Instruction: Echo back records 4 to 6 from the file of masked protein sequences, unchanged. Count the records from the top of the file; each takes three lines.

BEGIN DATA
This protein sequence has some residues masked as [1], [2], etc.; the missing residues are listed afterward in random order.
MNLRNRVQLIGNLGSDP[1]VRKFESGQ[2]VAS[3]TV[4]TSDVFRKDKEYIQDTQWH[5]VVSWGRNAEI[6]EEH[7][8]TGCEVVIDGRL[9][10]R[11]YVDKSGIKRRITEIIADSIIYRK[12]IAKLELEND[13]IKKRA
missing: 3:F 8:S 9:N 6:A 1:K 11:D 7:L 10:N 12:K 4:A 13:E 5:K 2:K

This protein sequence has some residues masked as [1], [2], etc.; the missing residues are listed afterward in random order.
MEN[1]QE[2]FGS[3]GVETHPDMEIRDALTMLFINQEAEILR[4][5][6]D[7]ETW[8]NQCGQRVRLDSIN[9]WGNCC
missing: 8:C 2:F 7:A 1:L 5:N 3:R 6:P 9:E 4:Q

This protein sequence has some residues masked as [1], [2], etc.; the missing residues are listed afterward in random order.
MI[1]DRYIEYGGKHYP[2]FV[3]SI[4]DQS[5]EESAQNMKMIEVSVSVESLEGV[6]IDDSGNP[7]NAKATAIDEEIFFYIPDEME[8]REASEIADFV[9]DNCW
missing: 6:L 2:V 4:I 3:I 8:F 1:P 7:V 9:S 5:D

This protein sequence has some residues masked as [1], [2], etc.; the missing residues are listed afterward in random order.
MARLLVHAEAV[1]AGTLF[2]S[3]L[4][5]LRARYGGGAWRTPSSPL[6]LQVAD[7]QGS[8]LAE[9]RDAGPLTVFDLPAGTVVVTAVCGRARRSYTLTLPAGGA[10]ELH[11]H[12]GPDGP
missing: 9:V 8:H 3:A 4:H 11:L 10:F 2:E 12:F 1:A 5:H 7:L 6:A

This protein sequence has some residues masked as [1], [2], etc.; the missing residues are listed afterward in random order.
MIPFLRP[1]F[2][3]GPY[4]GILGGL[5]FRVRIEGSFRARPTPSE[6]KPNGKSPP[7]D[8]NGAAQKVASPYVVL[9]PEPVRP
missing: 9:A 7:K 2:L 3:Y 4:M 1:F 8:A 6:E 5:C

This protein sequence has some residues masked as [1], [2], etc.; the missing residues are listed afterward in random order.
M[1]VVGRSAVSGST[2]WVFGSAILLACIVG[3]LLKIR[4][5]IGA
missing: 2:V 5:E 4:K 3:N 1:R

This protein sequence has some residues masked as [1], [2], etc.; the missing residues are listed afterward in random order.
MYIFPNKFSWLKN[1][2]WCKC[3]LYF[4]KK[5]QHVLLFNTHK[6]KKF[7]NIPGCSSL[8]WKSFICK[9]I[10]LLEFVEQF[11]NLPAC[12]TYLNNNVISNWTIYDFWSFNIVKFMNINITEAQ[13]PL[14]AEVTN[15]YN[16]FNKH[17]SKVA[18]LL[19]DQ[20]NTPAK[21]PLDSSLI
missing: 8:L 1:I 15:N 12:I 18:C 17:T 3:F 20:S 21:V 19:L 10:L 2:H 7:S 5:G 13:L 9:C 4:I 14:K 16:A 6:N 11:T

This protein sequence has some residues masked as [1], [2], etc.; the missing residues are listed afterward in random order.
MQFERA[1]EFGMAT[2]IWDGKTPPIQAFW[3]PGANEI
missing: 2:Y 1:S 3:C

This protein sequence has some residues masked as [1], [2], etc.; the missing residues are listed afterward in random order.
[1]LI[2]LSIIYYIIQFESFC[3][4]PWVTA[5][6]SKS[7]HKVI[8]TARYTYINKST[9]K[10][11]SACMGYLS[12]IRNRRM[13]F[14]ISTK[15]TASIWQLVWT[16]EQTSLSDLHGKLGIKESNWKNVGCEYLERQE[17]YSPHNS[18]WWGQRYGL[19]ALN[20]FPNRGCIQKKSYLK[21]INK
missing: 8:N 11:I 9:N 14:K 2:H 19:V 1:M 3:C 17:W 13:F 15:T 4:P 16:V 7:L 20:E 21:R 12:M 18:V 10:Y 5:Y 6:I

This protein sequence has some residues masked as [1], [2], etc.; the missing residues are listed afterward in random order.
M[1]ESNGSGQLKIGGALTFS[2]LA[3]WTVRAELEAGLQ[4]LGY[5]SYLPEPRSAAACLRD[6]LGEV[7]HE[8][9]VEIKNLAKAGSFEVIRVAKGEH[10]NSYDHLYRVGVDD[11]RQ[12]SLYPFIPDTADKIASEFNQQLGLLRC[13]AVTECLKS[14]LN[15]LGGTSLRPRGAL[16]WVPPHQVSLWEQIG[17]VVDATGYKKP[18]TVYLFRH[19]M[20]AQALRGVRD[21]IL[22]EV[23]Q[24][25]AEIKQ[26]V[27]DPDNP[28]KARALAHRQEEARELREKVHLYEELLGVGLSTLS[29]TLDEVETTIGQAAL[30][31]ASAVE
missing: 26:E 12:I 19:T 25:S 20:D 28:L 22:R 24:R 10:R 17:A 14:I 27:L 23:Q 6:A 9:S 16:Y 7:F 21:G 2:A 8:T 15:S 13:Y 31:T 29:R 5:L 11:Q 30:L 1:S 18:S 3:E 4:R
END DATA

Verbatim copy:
This protein sequence has some residues masked as [1], [2], etc.; the missing residues are listed afterward in random order.
MARLLVHAEAV[1]AGTLF[2]S[3]L[4][5]LRARYGGGAWRTPSSPL[6]LQVAD[7]QGS[8]LAE[9]RDAGPLTVFDLPAGTVVVTAVCGRARRSYTLTLPAGGA[10]ELH[11]H[12]GPDGP
missing: 9:V 8:H 3:A 4:H 11:L 10:F 2:E 12:F 1:A 5:H 7:L 6:A

This protein sequence has some residues masked as [1], [2], etc.; the missing residues are listed afterward in random order.
MIPFLRP[1]F[2][3]GPY[4]GILGGL[5]FRVRIEGSFRARPTPSE[6]KPNGKSPP[7]D[8]NGAAQKVASPYVVL[9]PEPVRP
missing: 9:A 7:K 2:L 3:Y 4:M 1:F 8:A 6:E 5:C

This protein sequence has some residues masked as [1], [2], etc.; the missing residues are listed afterward in random order.
M[1]VVGRSAVSGST[2]WVFGSAILLACIVG[3]LLKIR[4][5]IGA
missing: 2:V 5:E 4:K 3:N 1:R